I think the problem with US health care is that if you don't have insurance then you're pretty much screwed if something happens to you. And if you are someone who has a high possibility of something happening to, you're also screwed.

    Health insurance companies seem to dictate the health care system. I'm not that experienced in how insurance companies work, but if there were no insurance companies in the US and people were expected to pay on their own, would costs of health care be much lower and is the presence of insurance companies negative to people in need of health care?

    Cause it seems that insurance companies work like a raffle, all customers pay premiums and there's so much money with the insurance companies, then the doctor of the customer who gets sick wins the "raffle". Health care prices are determined based on how much money the insurance companies will pay and not what an average Joe can pay out of his pocket.
     
  16. atszyman macrumors 68020

    atszyman

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    #16
    And where do you think hospitals make up the cost of those who come to the ER with a life threatening emergency that could have been easily and more cheaply handled weeks ago if they could have paid for a doctor's visit? Part of the reason a simple trip to the Doctor can cost so much is that a Hospital cannot turn away a patient in the ER because they can't pay. That means those of us who can/do pay will make up the difference, in doing so rates go up, cost to insurance goes up and insurance premiums go up, and that only deals with the uninsured.

    The nature of insurance in general is that the healthy are subsidizing the unhealthy. If you only go to the doctor a couple times a year and are in good health, you (or your employer) has spent a lot more on your insurance than what you would have paid out of pocket. For a family of 4 the monthly cost for insurance from my employer is around $1200, for better insurance through my wife it runs her employer $1500. We're young and healthy, our kids, while they do get sick, probably wouldn't end up costing us the $18,000 a year that's paid in for insurance. Of course neither I, nor my wife's company will pay us that extra $18,000 if we drop company insurance. If we don't have it they pocket the extra money, and the extra premiums we pay and don't use every year goes towards someone else's bills or profit for the insurance company.

    Of course even if they would offer the extra money there would be no way I'd go without insurance. We may be healthy now but once you find you have some illness it's too late and if you end up in a one week hospital stay and aren't completely destitute you could easily end up kissing your house goodbye, along with the rest of your assets.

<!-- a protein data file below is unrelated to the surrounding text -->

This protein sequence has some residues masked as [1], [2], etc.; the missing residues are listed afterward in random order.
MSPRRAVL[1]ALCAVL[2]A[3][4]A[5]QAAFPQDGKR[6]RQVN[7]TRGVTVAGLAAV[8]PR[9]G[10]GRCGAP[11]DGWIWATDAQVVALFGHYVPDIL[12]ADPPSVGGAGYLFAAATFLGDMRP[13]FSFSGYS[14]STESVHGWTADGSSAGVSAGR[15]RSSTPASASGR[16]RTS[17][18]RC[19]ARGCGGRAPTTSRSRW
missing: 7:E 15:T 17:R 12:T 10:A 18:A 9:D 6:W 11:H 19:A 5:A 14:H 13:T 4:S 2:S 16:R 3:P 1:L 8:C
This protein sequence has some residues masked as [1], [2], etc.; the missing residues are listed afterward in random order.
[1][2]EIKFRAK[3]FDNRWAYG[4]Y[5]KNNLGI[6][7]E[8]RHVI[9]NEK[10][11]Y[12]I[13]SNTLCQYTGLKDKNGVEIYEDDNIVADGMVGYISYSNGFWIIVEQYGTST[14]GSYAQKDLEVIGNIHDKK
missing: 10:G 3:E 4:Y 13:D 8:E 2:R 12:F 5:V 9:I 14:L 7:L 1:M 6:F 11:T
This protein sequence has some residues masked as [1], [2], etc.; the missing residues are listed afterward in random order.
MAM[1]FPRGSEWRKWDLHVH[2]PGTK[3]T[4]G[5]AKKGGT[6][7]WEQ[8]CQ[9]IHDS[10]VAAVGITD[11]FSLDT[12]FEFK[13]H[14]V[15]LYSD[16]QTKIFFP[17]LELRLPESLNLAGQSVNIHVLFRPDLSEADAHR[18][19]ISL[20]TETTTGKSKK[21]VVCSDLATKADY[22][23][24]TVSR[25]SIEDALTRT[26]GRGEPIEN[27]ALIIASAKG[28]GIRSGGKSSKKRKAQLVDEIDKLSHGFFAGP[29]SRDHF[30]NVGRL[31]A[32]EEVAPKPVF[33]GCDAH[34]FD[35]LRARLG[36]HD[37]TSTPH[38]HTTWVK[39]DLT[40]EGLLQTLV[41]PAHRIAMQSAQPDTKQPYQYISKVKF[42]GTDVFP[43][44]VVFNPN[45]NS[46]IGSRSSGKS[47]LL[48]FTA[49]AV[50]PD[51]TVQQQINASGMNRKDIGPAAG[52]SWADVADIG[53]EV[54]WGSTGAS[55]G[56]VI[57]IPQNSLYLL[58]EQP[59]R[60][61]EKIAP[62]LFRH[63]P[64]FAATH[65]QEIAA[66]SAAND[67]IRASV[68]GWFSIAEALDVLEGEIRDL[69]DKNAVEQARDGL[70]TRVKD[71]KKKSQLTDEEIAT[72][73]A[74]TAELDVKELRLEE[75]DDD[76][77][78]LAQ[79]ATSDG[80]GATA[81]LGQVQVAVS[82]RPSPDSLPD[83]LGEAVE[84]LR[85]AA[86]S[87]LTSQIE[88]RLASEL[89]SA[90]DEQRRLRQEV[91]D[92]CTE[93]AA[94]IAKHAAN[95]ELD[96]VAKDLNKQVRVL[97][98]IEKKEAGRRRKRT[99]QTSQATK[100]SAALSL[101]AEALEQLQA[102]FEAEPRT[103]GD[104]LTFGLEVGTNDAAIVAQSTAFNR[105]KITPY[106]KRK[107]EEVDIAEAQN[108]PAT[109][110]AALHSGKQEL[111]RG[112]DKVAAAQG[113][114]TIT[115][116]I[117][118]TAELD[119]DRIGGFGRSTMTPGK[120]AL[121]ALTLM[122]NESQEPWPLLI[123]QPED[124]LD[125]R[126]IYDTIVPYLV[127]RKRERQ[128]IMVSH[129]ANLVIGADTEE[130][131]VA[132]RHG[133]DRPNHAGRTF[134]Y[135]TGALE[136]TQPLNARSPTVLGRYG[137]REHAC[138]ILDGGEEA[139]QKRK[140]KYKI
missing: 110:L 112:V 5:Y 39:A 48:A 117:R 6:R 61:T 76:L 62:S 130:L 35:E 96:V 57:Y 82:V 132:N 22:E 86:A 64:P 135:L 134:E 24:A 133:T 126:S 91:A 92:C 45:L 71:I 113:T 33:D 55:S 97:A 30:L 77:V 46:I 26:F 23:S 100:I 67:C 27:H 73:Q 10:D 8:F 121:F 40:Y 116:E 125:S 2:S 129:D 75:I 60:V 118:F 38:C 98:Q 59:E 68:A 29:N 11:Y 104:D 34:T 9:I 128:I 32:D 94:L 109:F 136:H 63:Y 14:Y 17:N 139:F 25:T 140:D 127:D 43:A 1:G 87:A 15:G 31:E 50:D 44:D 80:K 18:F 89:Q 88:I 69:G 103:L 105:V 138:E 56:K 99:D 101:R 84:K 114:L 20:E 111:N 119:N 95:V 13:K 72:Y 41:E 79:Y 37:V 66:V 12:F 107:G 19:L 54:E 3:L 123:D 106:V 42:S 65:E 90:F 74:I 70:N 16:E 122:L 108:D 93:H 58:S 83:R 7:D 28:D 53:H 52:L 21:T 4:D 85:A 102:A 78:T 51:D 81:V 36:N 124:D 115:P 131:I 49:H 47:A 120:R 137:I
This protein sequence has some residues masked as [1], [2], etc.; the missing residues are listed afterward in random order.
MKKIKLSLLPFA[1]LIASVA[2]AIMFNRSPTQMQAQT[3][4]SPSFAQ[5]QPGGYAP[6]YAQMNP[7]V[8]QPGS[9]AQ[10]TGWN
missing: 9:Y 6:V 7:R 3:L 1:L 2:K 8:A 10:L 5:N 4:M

We all pay for the uninsured, and the healthy insured pay for the sick insured. We just do it in a fairly inefficient manner at the moment and those who go without insurance get off scott free. At least if it were part of our tax burden, everyone who pays taxes would contribute.
     
  17. CalBoy macrumors 604

    CalBoy

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    May 21, 2007
    #17
    I'd like to point out that this is a commonly believed falsehood.

    Medical malpractice suits are in fact more rare these days, as a series of legal decision in the late 80s and early 90s reduced the breadth and maximum collection one can get from a malpractice suit.

    What doctors truly suffer from these days is excessive entanglement on the part of insurance companies. These companies are notorious for not paying on time, paying less than what the procedure costs, etc.
     
  18. PlaceofDis macrumors Core

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    Jan 6, 2004
    #18
    no its not. its a part of your taxes. but still is a better system than the US.

    exactly. i don't get why people say they don't want to pay for other's health care, when you already are, and for less benefit. if things were more proactive than reactive, which universal care would help spread due to people not being so afraid of the cost, overall living conditions would improve for society as a whole, which is a good thing.
     
  19. Dagless macrumors Core

    Dagless

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    #19
    Sorta, we pay for it but just not directly, and you don't need any special insurance to get treated.

    About 10 years ago they opened up a GP clinic and all it cost us was a urine and blood sample :D
     
  20. northy124 macrumors 68020

    northy124

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    #20
    Jeez mate, It's not free ever heard of taxes? Well a percentage of our tax goes to the NHS to no not free.
     
  21. stevento macrumors 6502

    stevento

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    #21
    Healthcare in the UK, i bet is not of the same quality of private healthcare here in the US or the congressional plan. that's why we cant get single payer through any congress, democrat or republican.

    so I think the solution is to open the congressional plan to everyone, and for people who cant afford that, enroll them in a single-payer-like system.
     
  22. leekohler macrumors G5

    leekohler

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    #22
    You might want to ask a Brit about that. ;)
     
  23. stevento macrumors 6502

    stevento

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    #23
    well, unfortunately, here in the US we have something called Republicans, kind of like the UK's Conservative Party.
    they dont think it's right to tax everyone in order to give health care to everyone because your paying for someone else's problems that you dont have.
     
  24. marbles macrumors 68000

    marbles

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    #24
    My experience of UK NHS (free ) health care has been very hit & miss , dependent mostly on area
     
  25. northy124 macrumors 68020

    northy124

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    #25
    Not free, you pay taxes which pay for the NHS, Just had to make my point clear.

    Anyway NHS sucks and it looks like it is going to be scraped well from what I heard.